"I wanted to give people a guide for being fulfilled, and for experiencing joy," said Jackson Gandy, 30, of her book, which is excerpted in the latest issue of Essence magazine. The Olympia native, who lives in Des Moines with her husband and two children, is an entreprenuer. She owns a training and consulting firm; founded an annual retreat for black women called "For Sisters Only: Sharing, Healing and Renewing"; and developed a line of pampering products supplementing her book.
It was during one of her frequent speeches on personal empowerment that she began selling self-published copies of her book in 1993. One of the readers was Iyanla Vanzant, another spirituality author, who passed the book on to her agent, helping Jackson Gandy find a publisher. She hopes to guide black women, the backbone of families, into spiritual health.
"They have the means to transform black America," she said.
Mona Lake Jones
Mona Lake Jones celebrates her life through poetry. "Most of the time," the Seattle resident said, "I try to be uplifting. Certainly, all of life isn't happy, but I find a little bit of joy to celebrate in much of what I do."
Like the simmering pot of chicken and dumplin's she writes about. Like the young boy getting his first haircut. Like the "roomful of sisters, like jewels in a crown, who are vanilla, cinnamon and dark chocolate brown."
Her words move people. "A Roomful of Sisters" was commissioned to a painter by 101 Black Women of Boston, a national civic group, and exhibited at the Museum of Fine Arts in Boston. Singer Vanessa Williams also turned one of her poems into lyrics on a recording, "Open Your Eyes, You Can Fly." Black Women In Sisterhood For Action, a Washington, D.C., a community service group, also included Jones in a calendar of outstanding African-American women.
Lecturing on college campuses about 10 years ago, Jones, who has taught students from elementary school to undergraduates, often punctuated parts of her speech with rhyme, growing into a series of poems that Essence magazine published. That led her to write "The Color of Culture", now in its sixth printing, and last year's sequel, "The Color of Culture II," both printed by Impact Communications, her husband's firm.
Jones, named Seattle's poet laureate, believes acceptance of culture - defined as showing itself "without you knowing, and tells you who you are without speaking" - helps people like themselves, and therefore, other people.
"I hope people find out about the African-American culture I write about, and that they will find reason to enjoy, respect and connect with the culture. If we could respect each other, life would be so much more fun."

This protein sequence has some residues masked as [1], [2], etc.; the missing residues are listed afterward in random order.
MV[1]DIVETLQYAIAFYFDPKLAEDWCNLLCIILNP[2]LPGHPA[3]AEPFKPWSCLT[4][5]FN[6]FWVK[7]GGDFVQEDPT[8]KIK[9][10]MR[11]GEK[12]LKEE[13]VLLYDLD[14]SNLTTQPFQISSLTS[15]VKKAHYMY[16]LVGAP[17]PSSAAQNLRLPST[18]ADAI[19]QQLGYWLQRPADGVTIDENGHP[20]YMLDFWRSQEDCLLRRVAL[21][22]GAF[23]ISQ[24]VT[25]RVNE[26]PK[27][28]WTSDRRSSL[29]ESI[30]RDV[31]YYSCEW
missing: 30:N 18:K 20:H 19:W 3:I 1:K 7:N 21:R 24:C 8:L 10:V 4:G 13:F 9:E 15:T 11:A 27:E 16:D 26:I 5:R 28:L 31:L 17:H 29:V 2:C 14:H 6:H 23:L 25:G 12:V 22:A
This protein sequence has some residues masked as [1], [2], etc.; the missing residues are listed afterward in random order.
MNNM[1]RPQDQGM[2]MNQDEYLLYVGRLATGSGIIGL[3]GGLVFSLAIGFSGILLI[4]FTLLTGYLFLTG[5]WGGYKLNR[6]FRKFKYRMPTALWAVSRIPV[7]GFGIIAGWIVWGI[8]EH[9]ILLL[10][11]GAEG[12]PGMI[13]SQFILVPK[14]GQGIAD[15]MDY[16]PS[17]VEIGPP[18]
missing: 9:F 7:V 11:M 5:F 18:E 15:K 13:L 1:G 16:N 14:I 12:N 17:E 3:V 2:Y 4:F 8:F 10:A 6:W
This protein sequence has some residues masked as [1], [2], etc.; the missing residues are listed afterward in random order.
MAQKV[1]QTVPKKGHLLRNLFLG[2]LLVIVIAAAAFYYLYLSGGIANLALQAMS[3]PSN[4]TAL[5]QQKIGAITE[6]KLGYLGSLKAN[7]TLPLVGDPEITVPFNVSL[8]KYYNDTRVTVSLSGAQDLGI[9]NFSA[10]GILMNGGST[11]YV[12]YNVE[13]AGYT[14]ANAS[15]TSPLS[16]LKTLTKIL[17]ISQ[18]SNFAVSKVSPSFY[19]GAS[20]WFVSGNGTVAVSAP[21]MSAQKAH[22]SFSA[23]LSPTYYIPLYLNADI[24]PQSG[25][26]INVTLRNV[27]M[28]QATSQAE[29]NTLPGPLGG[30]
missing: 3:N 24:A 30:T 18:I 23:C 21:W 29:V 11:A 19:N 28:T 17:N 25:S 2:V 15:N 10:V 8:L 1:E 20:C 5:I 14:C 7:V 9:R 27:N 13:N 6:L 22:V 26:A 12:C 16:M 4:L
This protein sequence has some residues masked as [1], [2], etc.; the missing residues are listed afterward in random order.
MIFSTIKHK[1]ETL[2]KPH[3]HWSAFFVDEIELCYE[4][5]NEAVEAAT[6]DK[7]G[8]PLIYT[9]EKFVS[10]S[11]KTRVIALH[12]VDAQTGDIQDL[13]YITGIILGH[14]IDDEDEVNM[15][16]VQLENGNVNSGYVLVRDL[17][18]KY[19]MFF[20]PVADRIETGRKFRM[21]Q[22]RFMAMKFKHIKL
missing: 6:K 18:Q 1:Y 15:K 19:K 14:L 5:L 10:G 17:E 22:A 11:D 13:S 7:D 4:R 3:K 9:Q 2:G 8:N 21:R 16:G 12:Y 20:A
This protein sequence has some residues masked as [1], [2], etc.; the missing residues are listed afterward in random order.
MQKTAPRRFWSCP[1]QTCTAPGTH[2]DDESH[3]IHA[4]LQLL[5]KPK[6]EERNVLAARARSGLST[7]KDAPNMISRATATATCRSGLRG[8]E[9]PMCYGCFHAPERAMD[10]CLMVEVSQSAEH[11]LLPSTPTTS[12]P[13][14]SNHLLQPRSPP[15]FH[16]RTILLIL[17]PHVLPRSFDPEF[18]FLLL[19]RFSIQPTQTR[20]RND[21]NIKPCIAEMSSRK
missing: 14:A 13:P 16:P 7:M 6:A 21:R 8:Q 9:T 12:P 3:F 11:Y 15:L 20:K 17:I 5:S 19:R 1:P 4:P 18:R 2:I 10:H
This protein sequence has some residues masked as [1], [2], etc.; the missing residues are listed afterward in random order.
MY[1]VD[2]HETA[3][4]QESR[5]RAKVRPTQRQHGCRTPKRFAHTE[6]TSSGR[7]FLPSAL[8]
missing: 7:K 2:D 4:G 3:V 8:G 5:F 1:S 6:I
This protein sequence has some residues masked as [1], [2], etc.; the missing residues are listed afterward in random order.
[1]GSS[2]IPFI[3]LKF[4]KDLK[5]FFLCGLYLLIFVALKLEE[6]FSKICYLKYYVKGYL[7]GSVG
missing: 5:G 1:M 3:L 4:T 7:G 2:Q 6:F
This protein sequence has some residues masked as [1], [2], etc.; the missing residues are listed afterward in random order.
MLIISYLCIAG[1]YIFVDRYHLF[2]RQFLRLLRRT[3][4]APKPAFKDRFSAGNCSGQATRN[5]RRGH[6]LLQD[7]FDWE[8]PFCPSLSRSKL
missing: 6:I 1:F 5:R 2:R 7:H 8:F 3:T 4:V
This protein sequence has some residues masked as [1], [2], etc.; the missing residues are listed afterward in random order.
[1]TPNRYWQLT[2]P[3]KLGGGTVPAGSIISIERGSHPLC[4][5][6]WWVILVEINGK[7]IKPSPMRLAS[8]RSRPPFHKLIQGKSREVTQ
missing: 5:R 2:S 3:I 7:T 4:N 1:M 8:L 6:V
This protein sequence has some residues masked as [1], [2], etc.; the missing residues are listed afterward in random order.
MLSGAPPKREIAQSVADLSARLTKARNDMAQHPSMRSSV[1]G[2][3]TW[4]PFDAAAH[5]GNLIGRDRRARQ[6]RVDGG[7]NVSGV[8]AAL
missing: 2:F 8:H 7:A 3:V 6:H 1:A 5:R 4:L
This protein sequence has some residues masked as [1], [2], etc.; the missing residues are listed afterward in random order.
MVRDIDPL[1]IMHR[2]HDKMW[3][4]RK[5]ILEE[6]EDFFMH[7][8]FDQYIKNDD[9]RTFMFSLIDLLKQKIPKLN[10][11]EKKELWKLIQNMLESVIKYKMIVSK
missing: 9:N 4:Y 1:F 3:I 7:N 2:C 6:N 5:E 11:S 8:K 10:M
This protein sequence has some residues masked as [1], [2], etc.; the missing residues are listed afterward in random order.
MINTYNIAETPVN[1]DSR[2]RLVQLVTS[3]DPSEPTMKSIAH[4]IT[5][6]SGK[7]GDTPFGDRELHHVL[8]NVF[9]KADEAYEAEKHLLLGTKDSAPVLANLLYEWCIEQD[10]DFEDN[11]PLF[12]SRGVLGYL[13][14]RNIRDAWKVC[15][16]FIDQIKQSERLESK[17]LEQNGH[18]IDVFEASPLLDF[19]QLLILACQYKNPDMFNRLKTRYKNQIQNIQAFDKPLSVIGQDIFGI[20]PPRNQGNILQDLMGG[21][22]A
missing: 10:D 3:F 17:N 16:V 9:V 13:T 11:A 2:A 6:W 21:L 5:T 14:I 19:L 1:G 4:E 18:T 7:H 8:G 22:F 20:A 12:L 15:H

Ted Joans reads his poetry with rhythmic swing, speeding up or slowing down, raising his voice or lowering it, much like he did when he played jazz trumpet. In fact, Joans, who refers to himself as a jazz poet from a lifelong passion for the music, has published more than 30 collections of poems, though many are out of print.
Moving to New York City after graduating from Indiana University with a fine arts degree, he quickly joined the arts scene in Greenwich Village. He became a well-known member of what is called the Beat movement, and established the jazz poetry scene, along with Jack Kerouac, Allen Ginsberg and Bob Kaufman.
He was an irreverent writer who denounced racism, sexual repression and injustice. His calls for social protest often were considered controversial, but it was the best way, he felt, for breaking down barriers. Growing dissatisfied with the commercialism of the Beat movement, he became an expatriate.
"I hate cold weather, and they will not let me live democratically in the warm states of the United States, so I'm splitting and letting America perish," he wrote in "All of Ted Joans and No More."
Moving throughout Europe and Africa, Joans wrote and developed a passion for surrealism. Recently, he moved to Seattle, where he has read his work at public gatherings and taught in children's poetry workshops.
"His influence on Afro-American writers has been great," wrote Jon Woodson in "Dictionary of Literary Biography: Afro-American Poets Since 1955." "His style of colloquial, jazz poetry is the common ground of black poetry as it has been written and defined since the mid-1960s." ----------------------------------------------------------------- Author readings Readings by some of these authors can be heard on the Seattle Times InfoLine. Call 464-2000 from any touch-tone phone and enter category (4510). This is a free call in the local Seattle calling area.